An Auckland man found out the hard way why you should never use an open flame to check for a gas leak. He suffered serious burns when his lighter caused an explosion on his vessel.

Luckily, both the Auckland Westpac Rescue Helicopter and Coastguard were alerted and were able to get the fire under control and the man to hospital for treatment.

His pain serves as a stark reminder of how dangerous gas leaks are, not to mention how important it is to use a safe method to check for them. There are ways you can prevent a gas leak from becoming serious, without hurting yourself in the process.


LPG is a common fuel for cookers on boats and the need to have a gas detector and a shut-off valve is well-known. If you don’t have a detector and a reminder note in the galley to “Turn off gas at the bottle”, a trip to the chandlery is probably timely. Once you have one, check that the control unit is functioning properly, the detectors are properly located, and avoid the temptation to ignore the alarm or to override it.

Carbon monoxide is a less well-known but lethal gas for boaties. Carbon monoxide poisoning has caused a number of boating deaths and often occurs when engine exhaust gas leaks or generator fumes are ‘sucked’ back into the cockpit and cabin.


The gas is colourless, odourless and tasteless – and it can kill you in a matter of minutes. High levels of carbon monoxide are particularly dangerous when you’re asleep because you’re unable to detect the early symptoms such as tiredness, drowsiness, headache, nausea, and pains in the chest and stomach. In the US the frequency of deaths from carbon monoxide poisoning has resulted in recommendations not to run a generator overnight when at anchor.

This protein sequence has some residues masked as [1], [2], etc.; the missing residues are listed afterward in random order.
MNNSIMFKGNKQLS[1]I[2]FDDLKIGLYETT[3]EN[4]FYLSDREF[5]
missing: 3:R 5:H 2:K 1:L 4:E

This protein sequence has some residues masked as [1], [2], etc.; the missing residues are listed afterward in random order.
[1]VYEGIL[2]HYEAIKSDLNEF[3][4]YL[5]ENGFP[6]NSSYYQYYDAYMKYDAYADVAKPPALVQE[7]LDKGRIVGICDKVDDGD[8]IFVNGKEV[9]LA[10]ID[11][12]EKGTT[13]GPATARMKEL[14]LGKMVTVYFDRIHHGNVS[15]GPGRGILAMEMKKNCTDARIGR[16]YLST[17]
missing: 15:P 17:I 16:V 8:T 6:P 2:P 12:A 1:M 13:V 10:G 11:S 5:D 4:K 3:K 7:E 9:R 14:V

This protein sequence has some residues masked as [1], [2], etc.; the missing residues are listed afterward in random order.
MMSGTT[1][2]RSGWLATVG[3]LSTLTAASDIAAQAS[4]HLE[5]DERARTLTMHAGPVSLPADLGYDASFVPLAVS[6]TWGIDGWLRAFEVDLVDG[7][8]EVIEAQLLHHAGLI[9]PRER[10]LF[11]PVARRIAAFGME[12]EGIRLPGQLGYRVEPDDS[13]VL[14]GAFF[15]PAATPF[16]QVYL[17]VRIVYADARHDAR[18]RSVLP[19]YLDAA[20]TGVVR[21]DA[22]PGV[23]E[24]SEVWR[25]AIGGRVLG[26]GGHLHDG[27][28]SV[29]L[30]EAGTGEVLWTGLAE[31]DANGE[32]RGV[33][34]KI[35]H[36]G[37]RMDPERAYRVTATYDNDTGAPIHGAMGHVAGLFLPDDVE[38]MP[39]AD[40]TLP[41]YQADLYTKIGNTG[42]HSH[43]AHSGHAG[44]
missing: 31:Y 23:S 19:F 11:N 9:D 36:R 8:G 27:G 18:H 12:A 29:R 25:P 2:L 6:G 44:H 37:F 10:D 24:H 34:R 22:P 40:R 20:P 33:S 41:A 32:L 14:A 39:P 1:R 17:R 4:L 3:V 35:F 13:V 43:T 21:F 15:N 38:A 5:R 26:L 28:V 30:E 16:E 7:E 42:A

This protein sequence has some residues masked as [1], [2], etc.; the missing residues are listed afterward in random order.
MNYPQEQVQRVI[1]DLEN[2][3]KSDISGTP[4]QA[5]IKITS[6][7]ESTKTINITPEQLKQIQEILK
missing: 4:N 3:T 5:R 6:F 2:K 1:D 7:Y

A gas detector alerts you to gas leaks or fuel fumes. Different types of detectors detect combustible, flammable and toxic gases.

Marine gas detectors can provide an early warning before gas concentrations reach a level that can cause an explosion or cause unconsciousness. Their warnings are either visual (a flashing light) or aural (sounding an alarm). Some gas detectors even automatically shut off the solenoid valve fitted to a LPG gas bottle.

When fitting your gas detector, make sure you have it in the right place. LPG and petrol vapours are heavier than air and will settle in the lowest areas of a boat – usually the bilges. Sensors should therefore be fitted low down, though above levels likely to be flooded.

Most chandleries and marine electricians carry a range of good quality gas detectors.



While a proper gas detector helps to prevent catastrophes such as an explosion or poisoning, it’s not entirely foolproof and accidents at sea can happen at any time.